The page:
Currently, there are three major Indian medical device companies – Hindustan Syringes & Medical Device (HMD), ISCON and Becton Dickinson – that manufacture 0.5 ml auto-disable (AD) syringes that will be required to administer a Covid-19 vaccine when it is ready. The three companies together plan to expand capacity to manufacture 1.4 billion pieces per annum of AD syringes by June next year, up from 1.1 billion pieces a year at present.
While a few other companies are also likely to foray into manufacturing AD syringes, there is an additional capacity of 400-500 million pieces that is currently used for making insulin syringes.
In a recent meeting with the government, firms indicated that they can dedicate 50% of the planned 1.4 billion capacity for local consumption, while rest will be used to meet export commitments.
While initial projections show at least 900 million syringes will be required locally for Covid vaccine delivery in the first phase, this is expected to increase exponentially once vaccine supply starts fully.
“The government should be well equipped with secured stock of syringes in advance to administer a vaccine as soon as it is approved and ready,” says Rajiv Nath, managing director of HMD, the largest syringe manufacturer in India.
‘60-70% of 1.3bn Indians will need syringes for Covid shots’
Nath adds that at least 60-70% of 1.3 billion people in India and 7.8 billion people worldwide will need syringes for Covid vaccination.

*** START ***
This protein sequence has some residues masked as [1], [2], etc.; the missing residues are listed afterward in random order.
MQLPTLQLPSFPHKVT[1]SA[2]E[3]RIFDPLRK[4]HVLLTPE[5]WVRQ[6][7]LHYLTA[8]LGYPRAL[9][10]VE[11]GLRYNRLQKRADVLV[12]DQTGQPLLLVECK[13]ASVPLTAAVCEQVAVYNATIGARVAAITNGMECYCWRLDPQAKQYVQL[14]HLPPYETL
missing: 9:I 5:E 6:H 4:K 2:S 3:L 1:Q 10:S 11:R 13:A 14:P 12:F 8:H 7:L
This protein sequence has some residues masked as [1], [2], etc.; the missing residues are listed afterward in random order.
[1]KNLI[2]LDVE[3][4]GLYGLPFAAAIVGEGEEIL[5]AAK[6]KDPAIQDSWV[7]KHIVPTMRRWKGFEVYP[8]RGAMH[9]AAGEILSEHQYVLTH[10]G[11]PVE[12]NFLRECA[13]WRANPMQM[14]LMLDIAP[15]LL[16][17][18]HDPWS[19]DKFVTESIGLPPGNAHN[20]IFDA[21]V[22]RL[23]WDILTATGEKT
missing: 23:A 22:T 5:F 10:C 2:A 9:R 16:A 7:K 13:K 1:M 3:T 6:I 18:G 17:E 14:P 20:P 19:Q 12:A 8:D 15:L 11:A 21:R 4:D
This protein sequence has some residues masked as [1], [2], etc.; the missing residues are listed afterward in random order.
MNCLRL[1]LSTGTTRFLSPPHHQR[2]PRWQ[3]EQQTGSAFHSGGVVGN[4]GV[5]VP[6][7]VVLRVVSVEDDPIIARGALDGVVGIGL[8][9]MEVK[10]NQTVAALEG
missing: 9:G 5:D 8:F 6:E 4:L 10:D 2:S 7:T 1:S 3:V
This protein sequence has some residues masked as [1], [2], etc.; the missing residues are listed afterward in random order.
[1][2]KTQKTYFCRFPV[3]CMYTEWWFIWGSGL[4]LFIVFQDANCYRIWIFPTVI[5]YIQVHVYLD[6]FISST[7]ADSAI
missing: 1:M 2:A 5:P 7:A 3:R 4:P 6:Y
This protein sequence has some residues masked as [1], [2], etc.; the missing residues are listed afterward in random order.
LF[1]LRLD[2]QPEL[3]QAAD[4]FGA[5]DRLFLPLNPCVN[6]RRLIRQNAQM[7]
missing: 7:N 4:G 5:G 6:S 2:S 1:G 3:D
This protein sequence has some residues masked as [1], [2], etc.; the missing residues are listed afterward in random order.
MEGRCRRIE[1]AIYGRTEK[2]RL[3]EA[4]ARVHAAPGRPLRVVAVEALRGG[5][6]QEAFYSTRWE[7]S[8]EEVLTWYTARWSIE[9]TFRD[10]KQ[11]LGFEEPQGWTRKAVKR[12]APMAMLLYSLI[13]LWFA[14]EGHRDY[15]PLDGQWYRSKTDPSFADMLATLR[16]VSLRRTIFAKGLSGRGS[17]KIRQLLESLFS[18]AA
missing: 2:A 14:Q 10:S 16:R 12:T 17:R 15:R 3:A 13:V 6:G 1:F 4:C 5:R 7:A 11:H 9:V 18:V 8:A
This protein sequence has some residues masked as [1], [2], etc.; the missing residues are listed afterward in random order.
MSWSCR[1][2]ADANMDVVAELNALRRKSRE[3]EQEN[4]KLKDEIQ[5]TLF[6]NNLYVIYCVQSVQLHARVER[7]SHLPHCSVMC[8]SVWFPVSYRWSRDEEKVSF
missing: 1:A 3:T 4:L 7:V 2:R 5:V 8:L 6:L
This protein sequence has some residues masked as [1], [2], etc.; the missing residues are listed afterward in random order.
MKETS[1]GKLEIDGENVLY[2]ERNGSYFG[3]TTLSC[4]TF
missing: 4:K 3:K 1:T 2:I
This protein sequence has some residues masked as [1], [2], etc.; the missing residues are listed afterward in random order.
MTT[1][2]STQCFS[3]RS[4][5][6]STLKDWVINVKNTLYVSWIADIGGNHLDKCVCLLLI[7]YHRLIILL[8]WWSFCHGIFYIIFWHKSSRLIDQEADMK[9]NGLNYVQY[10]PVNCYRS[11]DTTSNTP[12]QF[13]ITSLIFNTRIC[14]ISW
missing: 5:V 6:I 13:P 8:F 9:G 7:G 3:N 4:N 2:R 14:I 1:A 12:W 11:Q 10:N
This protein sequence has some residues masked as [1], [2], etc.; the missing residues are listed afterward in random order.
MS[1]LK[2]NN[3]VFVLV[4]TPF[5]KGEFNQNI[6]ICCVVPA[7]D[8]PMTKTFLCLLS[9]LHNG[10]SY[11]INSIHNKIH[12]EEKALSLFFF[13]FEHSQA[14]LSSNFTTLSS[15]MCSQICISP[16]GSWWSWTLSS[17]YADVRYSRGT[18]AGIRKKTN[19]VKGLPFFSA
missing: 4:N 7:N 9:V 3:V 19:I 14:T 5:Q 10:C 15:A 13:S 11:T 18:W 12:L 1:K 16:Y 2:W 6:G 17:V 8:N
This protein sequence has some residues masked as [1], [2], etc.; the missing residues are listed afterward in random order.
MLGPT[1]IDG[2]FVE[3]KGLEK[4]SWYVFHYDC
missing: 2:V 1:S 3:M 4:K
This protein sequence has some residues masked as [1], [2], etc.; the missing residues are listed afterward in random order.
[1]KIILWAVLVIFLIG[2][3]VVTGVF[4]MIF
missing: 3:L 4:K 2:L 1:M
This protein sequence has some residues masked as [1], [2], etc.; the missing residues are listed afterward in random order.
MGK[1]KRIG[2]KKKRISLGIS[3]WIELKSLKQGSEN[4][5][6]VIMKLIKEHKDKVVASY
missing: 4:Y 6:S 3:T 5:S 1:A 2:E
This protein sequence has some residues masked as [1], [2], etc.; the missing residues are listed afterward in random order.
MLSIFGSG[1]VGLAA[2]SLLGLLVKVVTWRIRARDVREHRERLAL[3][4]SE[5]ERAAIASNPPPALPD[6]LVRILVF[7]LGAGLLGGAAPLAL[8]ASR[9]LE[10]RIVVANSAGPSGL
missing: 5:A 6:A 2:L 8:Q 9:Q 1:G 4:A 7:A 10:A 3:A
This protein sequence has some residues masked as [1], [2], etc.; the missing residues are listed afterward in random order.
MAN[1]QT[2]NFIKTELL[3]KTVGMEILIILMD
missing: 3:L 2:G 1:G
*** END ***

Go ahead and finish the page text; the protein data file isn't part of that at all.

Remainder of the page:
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Under the government’s National Vaccine Administration Committee, headed by NITI Aayog member Dr VK Paul, a sub-committee, headed by secretary in the department of pharmaceuticals, has been formed to look at preparedness and procurement issues related to vaccine delivery and administration. Members of the sub-committee have also started consultations with the medical devices industry.
“We have drawn up estimates and have also held a few rounds of discussions with syringe manufacturers. There is adequate capacity and companies have also started expansion given the projections of high demand once the vaccine is ready. There will be enough for local consumption and in fact, India can also be a major supplier of syringes to the world,” an official told TOI.
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However, the industry has also raised concerns about procurement of cheap syringes from China which leads to spare capacities in the country. It has asked the government for procurement assurance, along with target prices to ensure their investment and capacities are not wasted.
“The government is yet to make an order. At present, we have an inventory and we can supply 100 million AD syringes to the government by end of this year but in the absence of any commitments, we run the risk of creating spare capacities,” Nath said.
Indian syringe manufacturers have been exporting over 60% of their production to other countries through Unicef while India has been meeting 50% of its local demand through cheaper imports from China.
Watch Covid-19 vaccine: Indian syringe-makers look to ramp up stocks